Where is Haiti’s Marshall Plan?
J. KELLY LANGE Special to the Tribune
Published: April 4, 2010 | Updated: March 20, 2013 at 07:41 PM
At 4:53 p.m. Jan. 12, all was calm in Haiti. At 4:55 p.m., 300,000 Haitians were dead or badly injured, and millions were left homeless after the deadliest earthquake ever to hit the region.
If the human toll wasn’t catastrophic enough, 70 percent of Haiti’s permanent structures were destroyed. This is a tragedy of epic proportions.
Although most of us have never witnessed firsthand such horrors, the world has – on numerous occasions – seen the human condition reduced to its most basic, primal levels.
There is no better example than Europe at the end of World War II.
As 1947 came to an end, Europe lay in rubble, and humanity was teetering on the edge of chaos. Millions of people were practically starving, industry had collapsed and anarchy was building in the shadows. This was the view of U.S. Secretary of State George C. Marshall after touring Europe.
Marshall chose commencement day at Harvard University in June 1947 to unveil America’s plan for rebuilding Europe (first referred to as the European Recovery Act but better known today as the Marshall Plan).
“I need not tell you, gentlemen, that the world situation is very serious. That must be apparent to all intelligent people. I think one difficulty is that the problem is one of such enormous complexity that the very mass of facts presented to the public by press and radio make it exceedingly difficult for the man in the street to reach a clear appraisement of the situation,” he said.
These words could just as easily be applied to present-day Haiti.
To fully understand what Haiti’s recovery act should look like, we need to recall key tenets of the original Marshall Plan. America and 16 European nations (Austria, Belgium, Denmark, France, Greece, Great Britain, Iceland, Ireland, Italy, Luxembourg, the Netherlands, Norway, Portugal, Sweden, Switzerland and Turkey) would work cooperatively to rebuild Europe.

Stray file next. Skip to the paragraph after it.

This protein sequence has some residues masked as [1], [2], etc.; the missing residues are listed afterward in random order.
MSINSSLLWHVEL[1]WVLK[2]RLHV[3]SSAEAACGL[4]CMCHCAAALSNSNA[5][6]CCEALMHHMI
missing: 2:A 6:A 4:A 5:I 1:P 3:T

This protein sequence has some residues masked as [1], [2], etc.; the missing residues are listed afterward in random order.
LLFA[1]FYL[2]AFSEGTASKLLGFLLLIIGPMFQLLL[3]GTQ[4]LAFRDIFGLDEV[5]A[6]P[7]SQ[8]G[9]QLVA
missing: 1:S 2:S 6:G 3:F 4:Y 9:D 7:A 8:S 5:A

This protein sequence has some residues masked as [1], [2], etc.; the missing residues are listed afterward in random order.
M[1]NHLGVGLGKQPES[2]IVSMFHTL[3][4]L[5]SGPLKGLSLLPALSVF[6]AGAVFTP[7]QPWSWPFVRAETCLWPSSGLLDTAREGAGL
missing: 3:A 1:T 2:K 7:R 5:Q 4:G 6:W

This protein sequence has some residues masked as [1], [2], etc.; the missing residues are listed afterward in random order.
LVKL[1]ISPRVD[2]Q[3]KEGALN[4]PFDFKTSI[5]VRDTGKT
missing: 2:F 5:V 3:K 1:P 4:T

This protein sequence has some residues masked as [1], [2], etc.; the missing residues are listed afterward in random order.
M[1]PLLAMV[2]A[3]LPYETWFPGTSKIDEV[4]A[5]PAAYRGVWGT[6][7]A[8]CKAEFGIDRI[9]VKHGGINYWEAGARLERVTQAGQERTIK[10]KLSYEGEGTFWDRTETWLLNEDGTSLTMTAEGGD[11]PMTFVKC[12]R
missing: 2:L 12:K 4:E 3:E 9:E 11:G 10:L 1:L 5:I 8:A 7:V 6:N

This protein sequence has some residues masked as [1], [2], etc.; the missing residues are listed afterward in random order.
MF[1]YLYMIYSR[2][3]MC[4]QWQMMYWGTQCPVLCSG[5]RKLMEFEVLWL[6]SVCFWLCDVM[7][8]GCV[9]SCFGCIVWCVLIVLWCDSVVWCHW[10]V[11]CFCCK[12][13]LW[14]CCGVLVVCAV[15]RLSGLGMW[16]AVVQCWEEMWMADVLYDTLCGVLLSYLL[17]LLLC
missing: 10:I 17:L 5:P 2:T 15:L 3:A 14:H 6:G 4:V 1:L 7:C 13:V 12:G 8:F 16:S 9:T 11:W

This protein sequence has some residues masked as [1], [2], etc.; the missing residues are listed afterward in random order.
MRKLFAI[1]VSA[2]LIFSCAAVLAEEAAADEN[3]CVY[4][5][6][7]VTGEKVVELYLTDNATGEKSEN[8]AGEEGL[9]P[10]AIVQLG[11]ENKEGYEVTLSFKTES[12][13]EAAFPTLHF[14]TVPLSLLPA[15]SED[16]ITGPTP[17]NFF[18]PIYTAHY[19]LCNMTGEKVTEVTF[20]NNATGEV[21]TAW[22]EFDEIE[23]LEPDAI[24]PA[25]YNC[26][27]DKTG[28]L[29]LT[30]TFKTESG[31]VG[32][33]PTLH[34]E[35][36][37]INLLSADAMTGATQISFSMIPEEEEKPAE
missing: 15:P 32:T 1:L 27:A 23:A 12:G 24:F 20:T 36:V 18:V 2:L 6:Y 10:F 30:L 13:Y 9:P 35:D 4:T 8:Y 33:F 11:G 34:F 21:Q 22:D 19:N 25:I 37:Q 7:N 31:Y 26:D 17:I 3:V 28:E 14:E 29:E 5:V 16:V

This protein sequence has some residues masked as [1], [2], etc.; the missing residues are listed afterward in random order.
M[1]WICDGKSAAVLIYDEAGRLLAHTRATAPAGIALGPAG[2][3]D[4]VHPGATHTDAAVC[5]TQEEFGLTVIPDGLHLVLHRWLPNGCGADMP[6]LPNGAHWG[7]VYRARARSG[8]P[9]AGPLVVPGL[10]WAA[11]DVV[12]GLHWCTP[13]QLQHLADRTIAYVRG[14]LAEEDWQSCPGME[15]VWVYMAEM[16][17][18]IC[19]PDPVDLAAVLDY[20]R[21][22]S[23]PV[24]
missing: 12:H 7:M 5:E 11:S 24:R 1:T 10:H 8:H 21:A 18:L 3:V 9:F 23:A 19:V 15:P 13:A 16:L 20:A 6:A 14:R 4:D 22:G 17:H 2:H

To further enhance the joint enterprise mantra, great pains were taken to include the private sector. History had indicated that no sustainable development, let alone recovery, could be successful without business, labor, academia and agriculture working together.
Marshall’s other fundamental truths included maximum self-help, mutual aid, collaboration and tolerance.
Although no Haitian Marshall Plan has emerged, immense disaster-oriented initiatives have been mobilized to stabilize the country. Unfortunately, history has taught us that money and goodwill are never enough to change dire circumstances.
Long before the earthquake, Haiti struggled and failed to establish itself as a viable member of the modern world. Unstable government regimes, coups, corruption and other maladies have contributed in making Haiti one of the world’s poorest countries. Yet Haiti has displayed a resiliency that represents the best in mankind.
Haiti has become the mirror image of Europe after World War II, and total reconstruction is its only hope if anarchy is to be avoided.
Aside from aid and compassion, the most essential component to Haiti’s recovery is a new identity, a new nationalism. There will be many who say that focusing on this is a waste of time. After all, creating a new identity will not feed people, create clean drinking water or stop corruption. But Haitians need to feel like free people who have a future and purpose in life, not victims living in refugee camps waiting to die.
At the core of Haiti’s new sense of nationalism is the need to develop a self-sustaining economy so it can create, consume and sell its own products.
A first step should be the development of an enterprise (manufacturing) zone similar to the one created between the United States and Mexico, in Juarez. This would establish a manufacturing engine that could turn out construction and consumer products for Haiti’s use and resale, and provide a forum for the creation and mentoring of a pool of skilled tradespeople.
After the manufacturing facilities are operational and a competent work force has been established, Haiti could turn its attention and resources toward the foundation of a new urbanism – homes, commercial buildings, public spaces.
This can be done. We can help Haitians cultivate a new identity and an educated work force, one with lifelong skills. They will learn to do for themselves. We can give them a hand, not just a handout.
In time, the world will move on to other challenges. The question is, what kind of Haiti will we be leaving behind?
J. Kelly Lange is a writer and business consultant in the Tampa Bay area.
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